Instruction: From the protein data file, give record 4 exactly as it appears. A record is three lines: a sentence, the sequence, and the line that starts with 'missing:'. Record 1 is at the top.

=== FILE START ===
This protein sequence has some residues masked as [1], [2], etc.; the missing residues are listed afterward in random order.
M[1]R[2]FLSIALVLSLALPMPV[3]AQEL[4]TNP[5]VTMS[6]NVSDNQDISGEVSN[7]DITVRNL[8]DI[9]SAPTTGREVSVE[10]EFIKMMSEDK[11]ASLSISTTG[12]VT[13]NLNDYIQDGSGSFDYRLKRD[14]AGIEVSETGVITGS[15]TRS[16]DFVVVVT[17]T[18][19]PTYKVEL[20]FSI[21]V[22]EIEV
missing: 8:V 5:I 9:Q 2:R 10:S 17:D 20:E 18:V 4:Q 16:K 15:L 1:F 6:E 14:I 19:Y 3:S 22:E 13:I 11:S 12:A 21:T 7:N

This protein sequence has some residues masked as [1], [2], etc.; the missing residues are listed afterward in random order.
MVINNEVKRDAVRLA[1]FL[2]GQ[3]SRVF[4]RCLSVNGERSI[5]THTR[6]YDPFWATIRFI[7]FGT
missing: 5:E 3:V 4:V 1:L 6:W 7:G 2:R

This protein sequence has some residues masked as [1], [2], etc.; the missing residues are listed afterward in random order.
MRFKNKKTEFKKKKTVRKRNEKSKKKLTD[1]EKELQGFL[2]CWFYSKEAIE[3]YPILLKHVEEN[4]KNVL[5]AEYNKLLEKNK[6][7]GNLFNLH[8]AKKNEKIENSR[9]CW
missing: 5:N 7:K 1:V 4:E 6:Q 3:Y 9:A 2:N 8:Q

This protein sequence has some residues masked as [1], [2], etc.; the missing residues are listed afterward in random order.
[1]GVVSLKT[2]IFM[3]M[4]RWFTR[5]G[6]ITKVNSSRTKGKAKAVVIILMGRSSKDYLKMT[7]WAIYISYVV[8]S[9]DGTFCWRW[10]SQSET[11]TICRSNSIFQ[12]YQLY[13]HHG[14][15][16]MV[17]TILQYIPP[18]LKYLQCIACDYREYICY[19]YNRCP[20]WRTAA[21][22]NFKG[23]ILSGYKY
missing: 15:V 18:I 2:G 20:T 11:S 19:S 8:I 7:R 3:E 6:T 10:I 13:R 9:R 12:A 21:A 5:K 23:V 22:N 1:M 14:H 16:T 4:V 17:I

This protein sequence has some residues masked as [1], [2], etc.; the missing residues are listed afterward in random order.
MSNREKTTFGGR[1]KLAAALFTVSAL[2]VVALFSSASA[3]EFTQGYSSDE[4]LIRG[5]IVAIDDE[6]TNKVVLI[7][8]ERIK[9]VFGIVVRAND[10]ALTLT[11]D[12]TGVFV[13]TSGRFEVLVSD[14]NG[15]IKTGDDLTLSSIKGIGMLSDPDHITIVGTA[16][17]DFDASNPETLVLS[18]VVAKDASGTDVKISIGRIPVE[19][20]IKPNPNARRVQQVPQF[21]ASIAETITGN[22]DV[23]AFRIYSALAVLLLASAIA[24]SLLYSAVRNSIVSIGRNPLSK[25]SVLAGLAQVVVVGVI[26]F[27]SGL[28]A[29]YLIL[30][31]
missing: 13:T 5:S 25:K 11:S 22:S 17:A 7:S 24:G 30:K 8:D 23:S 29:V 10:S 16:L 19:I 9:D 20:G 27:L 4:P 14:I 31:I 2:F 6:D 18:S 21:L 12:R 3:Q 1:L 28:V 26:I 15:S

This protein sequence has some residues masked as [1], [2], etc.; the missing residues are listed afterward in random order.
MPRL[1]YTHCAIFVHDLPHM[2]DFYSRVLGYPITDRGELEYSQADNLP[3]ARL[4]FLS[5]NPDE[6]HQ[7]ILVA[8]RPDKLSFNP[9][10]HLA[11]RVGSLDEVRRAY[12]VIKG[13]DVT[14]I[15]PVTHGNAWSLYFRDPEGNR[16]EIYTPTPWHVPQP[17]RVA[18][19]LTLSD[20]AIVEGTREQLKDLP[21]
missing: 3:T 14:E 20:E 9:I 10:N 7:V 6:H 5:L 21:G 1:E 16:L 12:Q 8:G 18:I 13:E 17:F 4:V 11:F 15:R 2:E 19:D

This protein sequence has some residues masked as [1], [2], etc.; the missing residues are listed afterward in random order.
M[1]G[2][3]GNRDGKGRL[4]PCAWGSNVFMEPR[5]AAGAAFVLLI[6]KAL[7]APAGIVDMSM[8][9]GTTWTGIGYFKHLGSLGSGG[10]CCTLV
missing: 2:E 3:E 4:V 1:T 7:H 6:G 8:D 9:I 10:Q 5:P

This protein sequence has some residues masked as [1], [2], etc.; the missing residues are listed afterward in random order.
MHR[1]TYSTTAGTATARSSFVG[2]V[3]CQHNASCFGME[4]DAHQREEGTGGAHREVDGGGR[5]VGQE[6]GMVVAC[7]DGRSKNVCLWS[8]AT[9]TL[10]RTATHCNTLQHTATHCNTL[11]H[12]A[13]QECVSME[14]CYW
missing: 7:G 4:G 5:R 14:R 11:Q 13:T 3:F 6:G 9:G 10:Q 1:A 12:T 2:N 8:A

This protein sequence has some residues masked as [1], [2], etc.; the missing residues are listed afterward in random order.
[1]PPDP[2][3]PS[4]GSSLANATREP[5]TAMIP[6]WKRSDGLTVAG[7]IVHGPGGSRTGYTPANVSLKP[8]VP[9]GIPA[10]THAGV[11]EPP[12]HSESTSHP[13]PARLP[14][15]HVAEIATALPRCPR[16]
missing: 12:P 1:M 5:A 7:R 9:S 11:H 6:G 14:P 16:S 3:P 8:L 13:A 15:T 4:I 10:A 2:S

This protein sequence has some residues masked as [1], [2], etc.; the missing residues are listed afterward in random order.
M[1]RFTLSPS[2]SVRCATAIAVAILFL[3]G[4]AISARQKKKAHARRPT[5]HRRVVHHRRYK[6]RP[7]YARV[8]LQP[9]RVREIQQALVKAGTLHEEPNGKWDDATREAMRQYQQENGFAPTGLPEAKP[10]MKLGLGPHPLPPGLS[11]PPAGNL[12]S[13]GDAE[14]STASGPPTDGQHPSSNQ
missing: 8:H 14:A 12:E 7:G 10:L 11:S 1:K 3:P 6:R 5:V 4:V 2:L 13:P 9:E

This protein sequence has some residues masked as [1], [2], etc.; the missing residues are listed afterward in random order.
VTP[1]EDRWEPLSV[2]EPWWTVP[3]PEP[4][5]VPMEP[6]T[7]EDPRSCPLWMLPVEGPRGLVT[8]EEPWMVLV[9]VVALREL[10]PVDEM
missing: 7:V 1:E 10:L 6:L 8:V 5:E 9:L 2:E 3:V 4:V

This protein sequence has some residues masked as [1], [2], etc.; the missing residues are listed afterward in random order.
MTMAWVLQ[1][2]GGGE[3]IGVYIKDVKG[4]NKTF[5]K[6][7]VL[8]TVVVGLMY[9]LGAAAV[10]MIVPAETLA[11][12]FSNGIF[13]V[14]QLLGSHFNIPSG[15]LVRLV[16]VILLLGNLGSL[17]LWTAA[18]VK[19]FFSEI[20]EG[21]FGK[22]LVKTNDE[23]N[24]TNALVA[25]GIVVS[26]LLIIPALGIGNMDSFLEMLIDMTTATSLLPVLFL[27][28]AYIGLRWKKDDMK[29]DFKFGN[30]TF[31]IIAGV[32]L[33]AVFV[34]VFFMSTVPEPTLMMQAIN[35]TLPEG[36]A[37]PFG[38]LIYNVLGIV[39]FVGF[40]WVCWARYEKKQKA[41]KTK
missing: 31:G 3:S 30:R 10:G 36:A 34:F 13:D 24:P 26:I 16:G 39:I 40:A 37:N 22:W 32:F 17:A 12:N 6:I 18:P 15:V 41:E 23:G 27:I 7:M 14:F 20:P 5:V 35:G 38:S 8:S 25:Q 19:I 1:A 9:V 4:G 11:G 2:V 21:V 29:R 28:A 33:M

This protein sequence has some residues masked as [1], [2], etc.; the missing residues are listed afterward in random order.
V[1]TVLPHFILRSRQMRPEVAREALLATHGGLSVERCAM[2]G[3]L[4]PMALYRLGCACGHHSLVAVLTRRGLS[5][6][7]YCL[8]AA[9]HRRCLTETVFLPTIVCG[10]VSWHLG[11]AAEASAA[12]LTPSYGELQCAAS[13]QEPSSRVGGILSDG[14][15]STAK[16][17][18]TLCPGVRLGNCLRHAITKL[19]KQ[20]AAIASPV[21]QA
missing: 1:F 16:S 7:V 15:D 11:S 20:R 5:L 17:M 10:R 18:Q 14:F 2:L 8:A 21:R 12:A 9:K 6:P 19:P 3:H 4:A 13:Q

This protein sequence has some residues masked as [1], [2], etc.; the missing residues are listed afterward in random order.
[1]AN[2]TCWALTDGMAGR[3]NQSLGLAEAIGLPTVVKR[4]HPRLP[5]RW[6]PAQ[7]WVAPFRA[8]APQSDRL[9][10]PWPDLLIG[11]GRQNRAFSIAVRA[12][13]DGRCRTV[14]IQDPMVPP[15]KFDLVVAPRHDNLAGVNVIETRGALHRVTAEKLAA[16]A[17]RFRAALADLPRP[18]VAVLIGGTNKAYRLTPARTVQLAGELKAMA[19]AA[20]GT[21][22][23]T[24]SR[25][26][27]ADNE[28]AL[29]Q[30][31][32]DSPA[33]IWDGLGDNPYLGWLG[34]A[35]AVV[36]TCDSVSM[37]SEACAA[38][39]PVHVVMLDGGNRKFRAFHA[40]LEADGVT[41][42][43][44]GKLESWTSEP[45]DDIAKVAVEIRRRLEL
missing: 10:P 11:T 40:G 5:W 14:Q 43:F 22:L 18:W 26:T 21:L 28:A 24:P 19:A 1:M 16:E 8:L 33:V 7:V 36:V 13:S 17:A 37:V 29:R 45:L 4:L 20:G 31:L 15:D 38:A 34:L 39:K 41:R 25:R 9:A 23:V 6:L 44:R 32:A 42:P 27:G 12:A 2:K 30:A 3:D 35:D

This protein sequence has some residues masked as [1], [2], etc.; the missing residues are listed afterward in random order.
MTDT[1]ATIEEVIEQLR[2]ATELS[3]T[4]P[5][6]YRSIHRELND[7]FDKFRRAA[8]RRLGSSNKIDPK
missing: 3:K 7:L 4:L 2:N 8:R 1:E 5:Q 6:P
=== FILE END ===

This protein sequence has some residues masked as [1], [2], etc.; the missing residues are listed afterward in random order.
[1]GVVSLKT[2]IFM[3]M[4]RWFTR[5]G[6]ITKVNSSRTKGKAKAVVIILMGRSSKDYLKMT[7]WAIYISYVV[8]S[9]DGTFCWRW[10]SQSET[11]TICRSNSIFQ[12]YQLY[13]HHG[14][15][16]MV[17]TILQYIPP[18]LKYLQCIACDYREYICY[19]YNRCP[20]WRTAA[21][22]NFKG[23]ILSGYKY
missing: 15:V 18:I 2:G 20:T 11:S 19:S 8:I 7:R 3:E 6:T 10:I 13:R 9:R 12:A 21:A 5:K 23:V 22:N 1:M 14:H 16:T 4:V 17:I